A Thought on the IRS

Peggy Noonan wants an investigation into the IRS and its behavior over the last few years.  She has ample justification for one:

We do not know who ordered the targeting of conservative groups and individuals, or why, or exactly when it began.  We don’t know who executed the orders or directives. We do not know the full scope or extent of the scandal.  We don’t know, for instance, how many applicants for tax-exempt status were abused.

We know the IRS commissioner wasn’t telling the truth in March 2012, when he testified: “There’s absolutely no targeting.”  We have learned that Lois Lerner lied when she claimed she had spontaneously admitted the targeting in a Q-and-A at a Washington meeting.  …  We know the tax-exempt bureau Ms Lerner ran did not simply make mistakes because it was overwhelmed with requests—the targeting began before a surge in applications.  And Ms Lerner did not learn about the targeting in 2012—the IRS audit timeline shows she was briefed in June 2011.  She said the targeting was the work of rogue agents in the Cincinnati office.  But the Washington Post spoke to an IRS worker there, who said: “Everything comes from the top.”

And, she points out that we know about Catherine Engelbrecht.  We also know that the weight of the targets do not support the premise of this being simply an inability by low-level IRS employees to interpret the relevant tax law—”they” interpreted it, in Noonan’s words, “with a vengeance.”  And we know who “they” is: as a worker in the IRS’ Cincinnati office told the Washington Post,

Everything comes from the top.  We don’t have any authority to make those decisions without someone signing off on them.  There has to be a directive.

“The top” would include Lerner, who after denying any wrong-doing then pled the 5th in an effort to prevent anyone questioning whether that was true.  “The top” would include the ex-IRS Commissioner Douglas Schulman, who lied to the House of Representatives when he testified that there was no targeting going on—even as it then was going full tilt.  “The top” would include soon-to-be ex-Acting IRS Commissioner Steven Miller, who actively stonewalled, if not outright lied to, the House during his own testimony.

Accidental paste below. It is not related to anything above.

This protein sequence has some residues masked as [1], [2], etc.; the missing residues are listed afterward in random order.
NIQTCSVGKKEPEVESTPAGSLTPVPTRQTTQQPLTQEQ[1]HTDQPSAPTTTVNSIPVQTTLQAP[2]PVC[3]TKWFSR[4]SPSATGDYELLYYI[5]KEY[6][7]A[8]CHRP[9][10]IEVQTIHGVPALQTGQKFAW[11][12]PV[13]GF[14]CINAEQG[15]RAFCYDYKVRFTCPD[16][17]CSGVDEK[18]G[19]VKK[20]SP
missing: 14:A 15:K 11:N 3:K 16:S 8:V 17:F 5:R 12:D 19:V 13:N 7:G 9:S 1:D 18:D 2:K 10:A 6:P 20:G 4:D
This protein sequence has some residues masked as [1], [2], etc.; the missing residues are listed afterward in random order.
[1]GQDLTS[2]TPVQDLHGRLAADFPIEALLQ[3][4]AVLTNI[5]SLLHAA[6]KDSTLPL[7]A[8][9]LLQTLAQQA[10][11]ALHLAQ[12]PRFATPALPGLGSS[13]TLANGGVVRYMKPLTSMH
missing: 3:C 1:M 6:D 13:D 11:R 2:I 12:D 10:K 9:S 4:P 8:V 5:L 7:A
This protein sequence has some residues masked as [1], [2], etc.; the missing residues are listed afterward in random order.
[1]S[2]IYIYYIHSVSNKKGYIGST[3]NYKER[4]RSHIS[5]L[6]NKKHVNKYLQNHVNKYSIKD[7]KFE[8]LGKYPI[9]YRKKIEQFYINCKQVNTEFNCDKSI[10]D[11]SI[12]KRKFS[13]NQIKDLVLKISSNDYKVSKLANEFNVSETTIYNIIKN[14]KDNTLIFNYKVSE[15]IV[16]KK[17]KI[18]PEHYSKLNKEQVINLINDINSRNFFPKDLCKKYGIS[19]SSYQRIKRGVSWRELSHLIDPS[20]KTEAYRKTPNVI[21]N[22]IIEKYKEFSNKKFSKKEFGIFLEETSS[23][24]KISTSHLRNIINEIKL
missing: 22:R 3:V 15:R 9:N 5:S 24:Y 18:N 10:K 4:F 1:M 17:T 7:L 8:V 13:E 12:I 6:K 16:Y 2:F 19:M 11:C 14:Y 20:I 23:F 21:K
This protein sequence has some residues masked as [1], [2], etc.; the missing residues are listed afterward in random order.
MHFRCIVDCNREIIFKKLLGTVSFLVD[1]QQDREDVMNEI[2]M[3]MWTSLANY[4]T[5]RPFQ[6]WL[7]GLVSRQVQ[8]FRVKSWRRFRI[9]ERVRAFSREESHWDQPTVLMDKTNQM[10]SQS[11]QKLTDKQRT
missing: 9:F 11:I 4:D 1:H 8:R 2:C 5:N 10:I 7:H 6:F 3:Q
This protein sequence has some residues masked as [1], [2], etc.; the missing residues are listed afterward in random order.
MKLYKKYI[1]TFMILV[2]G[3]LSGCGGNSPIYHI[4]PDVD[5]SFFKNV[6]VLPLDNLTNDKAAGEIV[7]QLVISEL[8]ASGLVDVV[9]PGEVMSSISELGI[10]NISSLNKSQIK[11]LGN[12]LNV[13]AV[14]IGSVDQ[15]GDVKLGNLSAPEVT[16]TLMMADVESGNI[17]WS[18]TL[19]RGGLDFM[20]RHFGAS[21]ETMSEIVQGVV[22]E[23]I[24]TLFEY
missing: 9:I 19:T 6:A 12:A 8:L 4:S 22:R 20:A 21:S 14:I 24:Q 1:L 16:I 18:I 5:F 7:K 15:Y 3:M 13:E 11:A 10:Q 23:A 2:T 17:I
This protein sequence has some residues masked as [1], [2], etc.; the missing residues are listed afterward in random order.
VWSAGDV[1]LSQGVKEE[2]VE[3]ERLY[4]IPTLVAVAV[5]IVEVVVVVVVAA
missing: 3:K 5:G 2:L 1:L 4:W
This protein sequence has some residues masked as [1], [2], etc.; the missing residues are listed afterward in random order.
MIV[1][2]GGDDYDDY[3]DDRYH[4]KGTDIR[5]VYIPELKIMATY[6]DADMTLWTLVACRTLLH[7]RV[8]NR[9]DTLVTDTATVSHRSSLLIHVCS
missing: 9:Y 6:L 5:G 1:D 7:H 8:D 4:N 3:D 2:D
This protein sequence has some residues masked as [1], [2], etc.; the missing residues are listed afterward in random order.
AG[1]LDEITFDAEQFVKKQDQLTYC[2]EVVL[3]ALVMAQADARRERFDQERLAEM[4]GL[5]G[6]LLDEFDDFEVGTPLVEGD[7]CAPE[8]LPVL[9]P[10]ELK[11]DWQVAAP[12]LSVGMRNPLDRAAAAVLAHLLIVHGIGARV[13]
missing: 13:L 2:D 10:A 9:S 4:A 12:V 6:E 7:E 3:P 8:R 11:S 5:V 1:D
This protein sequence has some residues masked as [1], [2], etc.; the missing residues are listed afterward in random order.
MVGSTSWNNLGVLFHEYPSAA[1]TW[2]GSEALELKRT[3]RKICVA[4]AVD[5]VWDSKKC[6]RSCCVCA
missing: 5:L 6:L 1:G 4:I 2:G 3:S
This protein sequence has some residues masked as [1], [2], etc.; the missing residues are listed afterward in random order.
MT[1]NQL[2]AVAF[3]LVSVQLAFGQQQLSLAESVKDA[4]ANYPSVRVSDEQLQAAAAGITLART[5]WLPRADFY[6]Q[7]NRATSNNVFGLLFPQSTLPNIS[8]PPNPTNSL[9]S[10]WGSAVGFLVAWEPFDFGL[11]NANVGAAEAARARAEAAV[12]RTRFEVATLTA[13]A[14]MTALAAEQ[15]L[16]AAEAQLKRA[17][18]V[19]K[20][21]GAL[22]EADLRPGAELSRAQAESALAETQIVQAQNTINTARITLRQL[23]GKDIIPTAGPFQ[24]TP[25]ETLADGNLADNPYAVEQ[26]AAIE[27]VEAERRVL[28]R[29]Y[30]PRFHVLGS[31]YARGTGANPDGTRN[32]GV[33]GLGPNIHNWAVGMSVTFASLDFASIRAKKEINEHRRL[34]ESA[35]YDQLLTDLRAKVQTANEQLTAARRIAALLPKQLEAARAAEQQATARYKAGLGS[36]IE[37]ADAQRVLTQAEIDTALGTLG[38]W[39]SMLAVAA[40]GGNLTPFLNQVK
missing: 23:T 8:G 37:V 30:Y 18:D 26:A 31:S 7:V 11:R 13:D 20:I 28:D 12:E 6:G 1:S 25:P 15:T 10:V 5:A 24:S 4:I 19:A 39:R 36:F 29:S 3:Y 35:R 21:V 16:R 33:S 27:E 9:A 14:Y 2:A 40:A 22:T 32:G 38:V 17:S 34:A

Noonan wants an investigation, a dead serious one:

The IRS has colorfully demonstrated that it cannot investigate itself.  The Obama administration wants the FBI—which answers to Eric Holder’s Justice Department—to investigate, but that would not be credible.  The investigators of the IRS must be independent of the administration, or their conclusions will not be trustworthy.

An independent counsel, with all the powers of that office, is what we need.

As she says, if the IRS isn’t stopped now, it never will be.  But an independent investigation also will meet with stonewalling and delay—and we have two critical national elections coming up in 2014 and 2016, short one and three years away.

What’s needed is a complete elimination of the IRS and a new agency put into its place— with today’s IRS incumbents, at all levels, ineligible to apply for work there.  (Separately, but just as critically, a total reform of our tax code into a simple flat rate, no exceptions system is necessary—which would dovetail nicely with replacing the present IRS with a much smaller, simpler tax collection agency.)  Unfortunately, this both is no more likely to happen than a serious investigation, and it also will take time.

Which puts a premium on getting started.

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